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Publication numberUS6069138 A
Publication typeGrant
Application numberUS 09/214,652
Publication dateMay 30, 2000
Filing dateMay 5, 1998
Priority dateMay 6, 1997
Fee statusLapsed
Also published asCA2260265A1, CA2260265C, DE69816568D1, DE69816568T2, EP0920323A1, EP0920323B1, WO1998050052A1
Publication number09214652, 214652, US 6069138 A, US 6069138A, US-A-6069138, US6069138 A, US6069138A
InventorsYves Ponroy
Original AssigneePonroy; Yves
Export CitationBiBTeX, EndNote, RefMan
External Links: USPTO, USPTO Assignment, Espacenet
Use of phospholipids of animal origin in therapy and/or dietetics
US 6069138 A
Abstract
The invention concerns a novel use of phospholipids of animal origin in therapy and/or dietetics, more particularly the use of phospholipids rich in long-chain polyunsaturated fatty acids derived from animal brains or hen's eggs, to produce a pharmaceutical and/or dietetic composition to regulate melatonin secretion.
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Claims(6)
What is claimed is:
1. A method of regulating melatonin secretion in warm-blooded animals comprising administering to warm-blooded animals in need thereof an amount of phospholipids having a high content of long chain polyunsaturated fatty acids derived from animal brains or hen's eggs sufficient to regulate melatonin secretion.
2. The method of claim 1 wherein the phospholipids have a high content of arachidonic acid (20:4 n-6) and docosahexaenoic acid or DHA (22:6 n-3).
3. The method of claim 1 wherein the phospholipids are admixed with at least one vitamin.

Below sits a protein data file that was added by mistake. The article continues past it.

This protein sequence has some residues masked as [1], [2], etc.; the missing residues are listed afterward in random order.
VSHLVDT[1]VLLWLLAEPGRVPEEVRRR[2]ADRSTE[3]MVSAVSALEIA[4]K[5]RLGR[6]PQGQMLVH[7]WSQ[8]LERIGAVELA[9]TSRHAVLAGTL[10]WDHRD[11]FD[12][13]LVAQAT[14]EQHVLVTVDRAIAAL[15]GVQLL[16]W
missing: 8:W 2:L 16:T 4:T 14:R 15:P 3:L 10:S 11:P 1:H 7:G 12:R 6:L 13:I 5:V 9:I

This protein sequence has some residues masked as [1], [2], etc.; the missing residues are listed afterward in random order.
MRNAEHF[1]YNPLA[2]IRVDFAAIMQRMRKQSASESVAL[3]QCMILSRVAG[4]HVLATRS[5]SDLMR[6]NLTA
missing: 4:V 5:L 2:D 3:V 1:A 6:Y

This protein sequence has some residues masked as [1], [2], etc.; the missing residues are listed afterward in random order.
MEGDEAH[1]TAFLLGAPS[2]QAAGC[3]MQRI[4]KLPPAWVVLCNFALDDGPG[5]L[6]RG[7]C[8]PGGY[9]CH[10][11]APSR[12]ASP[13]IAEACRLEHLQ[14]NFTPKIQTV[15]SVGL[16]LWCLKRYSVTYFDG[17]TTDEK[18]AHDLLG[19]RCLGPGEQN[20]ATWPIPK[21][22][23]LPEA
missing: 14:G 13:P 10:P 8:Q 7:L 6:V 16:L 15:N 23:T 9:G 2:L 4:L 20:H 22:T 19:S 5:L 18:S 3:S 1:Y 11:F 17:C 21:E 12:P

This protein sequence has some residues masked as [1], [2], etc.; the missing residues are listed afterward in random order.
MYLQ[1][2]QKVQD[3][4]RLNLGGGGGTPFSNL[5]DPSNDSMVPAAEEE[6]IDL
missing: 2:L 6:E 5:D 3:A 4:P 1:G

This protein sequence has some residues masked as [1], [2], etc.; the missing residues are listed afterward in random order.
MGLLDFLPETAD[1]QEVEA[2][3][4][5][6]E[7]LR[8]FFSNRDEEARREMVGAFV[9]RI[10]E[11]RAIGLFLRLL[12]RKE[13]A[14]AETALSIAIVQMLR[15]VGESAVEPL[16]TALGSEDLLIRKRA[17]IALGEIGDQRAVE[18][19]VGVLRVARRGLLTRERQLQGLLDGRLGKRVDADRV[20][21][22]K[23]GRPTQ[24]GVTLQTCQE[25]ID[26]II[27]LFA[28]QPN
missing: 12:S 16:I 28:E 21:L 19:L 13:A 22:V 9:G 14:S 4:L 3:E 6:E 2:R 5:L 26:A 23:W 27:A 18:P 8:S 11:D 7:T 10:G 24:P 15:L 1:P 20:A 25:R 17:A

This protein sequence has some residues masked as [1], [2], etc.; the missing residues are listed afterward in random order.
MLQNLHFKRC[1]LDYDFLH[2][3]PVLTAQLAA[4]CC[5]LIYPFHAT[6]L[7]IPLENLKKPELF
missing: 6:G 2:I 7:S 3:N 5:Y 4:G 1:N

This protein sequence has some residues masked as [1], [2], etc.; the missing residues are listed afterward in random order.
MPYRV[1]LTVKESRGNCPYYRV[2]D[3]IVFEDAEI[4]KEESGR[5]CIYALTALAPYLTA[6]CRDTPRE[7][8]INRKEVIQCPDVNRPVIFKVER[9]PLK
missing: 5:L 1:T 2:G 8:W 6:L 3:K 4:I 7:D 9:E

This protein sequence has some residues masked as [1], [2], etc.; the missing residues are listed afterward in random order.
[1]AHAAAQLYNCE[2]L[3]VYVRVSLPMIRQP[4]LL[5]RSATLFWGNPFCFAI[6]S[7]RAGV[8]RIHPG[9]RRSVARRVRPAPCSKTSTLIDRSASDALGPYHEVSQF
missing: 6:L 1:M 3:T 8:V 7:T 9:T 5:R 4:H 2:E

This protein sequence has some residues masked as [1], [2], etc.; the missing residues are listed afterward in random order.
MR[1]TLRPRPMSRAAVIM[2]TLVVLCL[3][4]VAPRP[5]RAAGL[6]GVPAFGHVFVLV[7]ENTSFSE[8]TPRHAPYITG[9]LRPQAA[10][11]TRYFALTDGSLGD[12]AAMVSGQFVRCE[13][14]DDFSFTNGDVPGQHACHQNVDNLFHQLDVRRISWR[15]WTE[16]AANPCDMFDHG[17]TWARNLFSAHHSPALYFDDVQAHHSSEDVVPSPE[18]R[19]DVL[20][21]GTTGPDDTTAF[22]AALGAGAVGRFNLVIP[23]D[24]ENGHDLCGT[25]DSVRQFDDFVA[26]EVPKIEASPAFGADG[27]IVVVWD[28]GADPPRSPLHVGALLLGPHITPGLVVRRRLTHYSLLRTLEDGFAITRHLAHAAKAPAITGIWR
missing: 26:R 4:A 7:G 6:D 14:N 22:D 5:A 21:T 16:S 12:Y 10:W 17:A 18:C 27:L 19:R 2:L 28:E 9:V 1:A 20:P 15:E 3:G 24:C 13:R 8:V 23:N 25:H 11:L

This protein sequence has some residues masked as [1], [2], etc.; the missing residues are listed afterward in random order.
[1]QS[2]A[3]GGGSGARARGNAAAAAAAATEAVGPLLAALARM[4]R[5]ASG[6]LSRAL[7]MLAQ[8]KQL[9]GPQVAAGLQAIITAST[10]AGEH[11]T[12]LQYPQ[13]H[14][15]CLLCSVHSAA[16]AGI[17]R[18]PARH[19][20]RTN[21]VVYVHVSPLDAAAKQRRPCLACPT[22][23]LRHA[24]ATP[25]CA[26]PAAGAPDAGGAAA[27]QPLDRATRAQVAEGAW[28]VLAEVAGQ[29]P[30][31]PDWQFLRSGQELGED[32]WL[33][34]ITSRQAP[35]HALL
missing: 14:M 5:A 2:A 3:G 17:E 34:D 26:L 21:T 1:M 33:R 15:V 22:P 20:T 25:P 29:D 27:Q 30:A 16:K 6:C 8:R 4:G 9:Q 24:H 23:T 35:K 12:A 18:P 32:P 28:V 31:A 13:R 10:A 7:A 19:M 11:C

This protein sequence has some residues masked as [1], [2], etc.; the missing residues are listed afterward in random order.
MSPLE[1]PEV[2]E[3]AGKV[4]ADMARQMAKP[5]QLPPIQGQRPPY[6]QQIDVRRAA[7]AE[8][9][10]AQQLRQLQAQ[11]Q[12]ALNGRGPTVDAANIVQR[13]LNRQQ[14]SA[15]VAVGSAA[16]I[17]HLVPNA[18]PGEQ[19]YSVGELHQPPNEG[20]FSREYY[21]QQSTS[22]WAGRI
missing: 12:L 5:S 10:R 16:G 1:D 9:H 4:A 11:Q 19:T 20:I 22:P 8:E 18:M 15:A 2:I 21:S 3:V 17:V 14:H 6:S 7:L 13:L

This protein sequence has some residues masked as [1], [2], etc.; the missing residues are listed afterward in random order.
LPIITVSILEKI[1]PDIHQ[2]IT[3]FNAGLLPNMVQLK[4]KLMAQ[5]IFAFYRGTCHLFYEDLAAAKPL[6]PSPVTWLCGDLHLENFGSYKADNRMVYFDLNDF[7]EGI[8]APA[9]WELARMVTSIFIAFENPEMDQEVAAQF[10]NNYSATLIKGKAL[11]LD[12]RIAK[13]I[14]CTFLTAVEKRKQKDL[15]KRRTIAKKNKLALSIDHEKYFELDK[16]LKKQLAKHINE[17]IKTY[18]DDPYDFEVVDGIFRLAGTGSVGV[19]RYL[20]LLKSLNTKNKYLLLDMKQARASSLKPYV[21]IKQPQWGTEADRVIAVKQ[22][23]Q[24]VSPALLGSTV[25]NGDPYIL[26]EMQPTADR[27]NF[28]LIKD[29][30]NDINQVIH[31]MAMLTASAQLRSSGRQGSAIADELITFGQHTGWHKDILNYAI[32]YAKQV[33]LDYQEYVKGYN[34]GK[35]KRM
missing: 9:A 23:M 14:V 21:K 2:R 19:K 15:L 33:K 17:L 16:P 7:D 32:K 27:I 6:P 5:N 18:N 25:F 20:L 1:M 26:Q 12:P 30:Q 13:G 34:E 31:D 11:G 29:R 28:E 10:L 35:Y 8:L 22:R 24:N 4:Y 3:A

4. The method of claim 1 wherein the phospholipids are admixed with at least one trace element.
5. The method of claim 1 wherein the phospholipids are admixed with at least one mineral salt.
6. The method of claim 1 wherein the phospholipids are administered in a quantity of 10 to 300 mg per unit dosage.
Description

This application is a 371 of PCT/FR98/00900 filed May 5, 1998.

FIELD OF THE INVENTION

The present invention relates to a novel therapeutic and/or dietetic use of animal-derived phospholipids.

The present invention is more specifically directed to the use of phospholipids rich in polyunsaturated fatty acids for providing a pharmaceutical and/or dietetic composition which has an effect on melatonin secretion.

DISCUSSION OF THE PRIOR ART

Previous studies have suggested that melatonin, a neurohormone produced by the pineal gland, acts as an endogenous timing mechanism in humans (Armstrong--Melatonin: The internal Zeitgeber of Mammals. Pineal Res. Rev., 7: 157-202, 1989). Known pharmacological properties ascribed to melatonin mainly include its myorelaxant activity, sedative, hypnotic and tranquillizing effect (Sugden, D., Psychoparmacological effects of melatonin in mouse and rat--J. Pharmacol. Exp. Ther., 227, 587-591, 1983).

Melatonin alleviates immune deficiency induced by stress (Mestroni, Melatonin, Stress and the immune system. Pineal Res. Rev., 7: 203-206, 1989) and improves longevity, namely in mice.

Melatonin and its main liver metabolite--6-hydroxy-melatonin--prevents experimental lipid peroxide formation in membranes--(R. J. Reiter, Antioxydant capacity of melatonin: a novel action not requiring a receptor--Neuroendocrinol. Let. 15, 103-116, 1993).

Recently, many investigators have incriminated the pineal gland and melatonin both in ageing process and ailments related to ageing. These theories derive from the important role melatonin plays in many biological functions and from the fact that melatonin production gradually declines in the living body with age (R. J. Reiter--The pineal gland and melatonin in relation to aging; Exper. Geront., 30: 199-212, 1995).